Other events are scattered through this mostly uneventful novel. Grit behaves in a self-destructive way. She gets tattoos from an artist named Dennis. She earns a little money by cooking for pretentious people. Clare examines her feelings for a bird enthusiast named Paul. Yet most of the novel's drama is reserved for the last couple of chapters, which I thought were entirely unbelievable.

In fact, I didn't believe much of the story at all, beginning with the setup. I doubt Clare would have been prosecuted, much less convicted and sentenced to prison, given the fairly obvious evidence of Frederick's abusive nature (Anne's loyalty to her husband notwithstanding). The subplot involving Grit's brother is similarly contrived.

Neither did I believe that the characters were real. Frederik is too over-the-top to be convincing. Sure, there are people in the world who are as evil as Frederik, but Rice fails to develop Frederik in sufficient depth to make his personality ring true. Anne is subservient because Rice needs her to be that way to make the story work, but we never learn why such a seemingly strong-willed girl changes so dramatically that later in life she betrays both her sister and her daughter for the sake of a man she doesn't seem to like. Dennis is improbably attuned to Grit from the instant they meet. His perfect sensitivity makes him seem more like an illusion than a real person. Neither Paul nor Dennis is a fully realized character. They are empty vessels, existing only to spice the story by giving Clare and Grit the opportunity for love.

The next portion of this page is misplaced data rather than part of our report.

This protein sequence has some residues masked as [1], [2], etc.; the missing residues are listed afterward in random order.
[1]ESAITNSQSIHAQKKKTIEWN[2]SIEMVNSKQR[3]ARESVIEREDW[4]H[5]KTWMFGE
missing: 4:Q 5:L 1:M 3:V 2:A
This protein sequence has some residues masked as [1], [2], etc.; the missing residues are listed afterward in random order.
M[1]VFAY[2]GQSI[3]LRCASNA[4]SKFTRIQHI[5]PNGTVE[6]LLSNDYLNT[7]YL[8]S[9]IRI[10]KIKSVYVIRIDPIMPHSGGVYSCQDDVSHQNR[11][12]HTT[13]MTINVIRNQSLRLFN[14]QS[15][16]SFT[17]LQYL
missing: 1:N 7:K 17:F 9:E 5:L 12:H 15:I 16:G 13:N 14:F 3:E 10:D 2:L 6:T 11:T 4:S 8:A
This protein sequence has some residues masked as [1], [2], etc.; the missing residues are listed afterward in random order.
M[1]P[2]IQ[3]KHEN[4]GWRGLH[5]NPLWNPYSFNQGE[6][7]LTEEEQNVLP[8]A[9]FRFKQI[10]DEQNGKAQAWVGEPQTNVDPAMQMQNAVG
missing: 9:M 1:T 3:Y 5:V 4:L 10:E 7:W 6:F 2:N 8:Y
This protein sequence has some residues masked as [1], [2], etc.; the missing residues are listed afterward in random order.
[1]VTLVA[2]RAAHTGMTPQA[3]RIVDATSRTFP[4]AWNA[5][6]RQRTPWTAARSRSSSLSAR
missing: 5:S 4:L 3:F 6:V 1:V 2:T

Some aspects of Little Night are hokey: a bartender's intuitive knowledge that Clare had served prison time (a mere two years) because of her "blank stare"; the upscale soap opera that was Anne's life before Frederik came along (fate's punishment for her wanton ways?); Dennis feeling moved to kiss Grit while giving her a tattoo, apparently because he senses her tortured soul. Clare's childhood discovery that her perfect father was a less-than-perfect husband -- a realization that "broke Anne in a way that changed her forever" -- is trite. Scenes of family drama are robbed of their potential power by cheesy, melodramatic writing (Grit "missed her mother so much she thought her head would explode"). The characters engage in so much hand-wringing about their family problems that the narrative becomes emotionally deadening.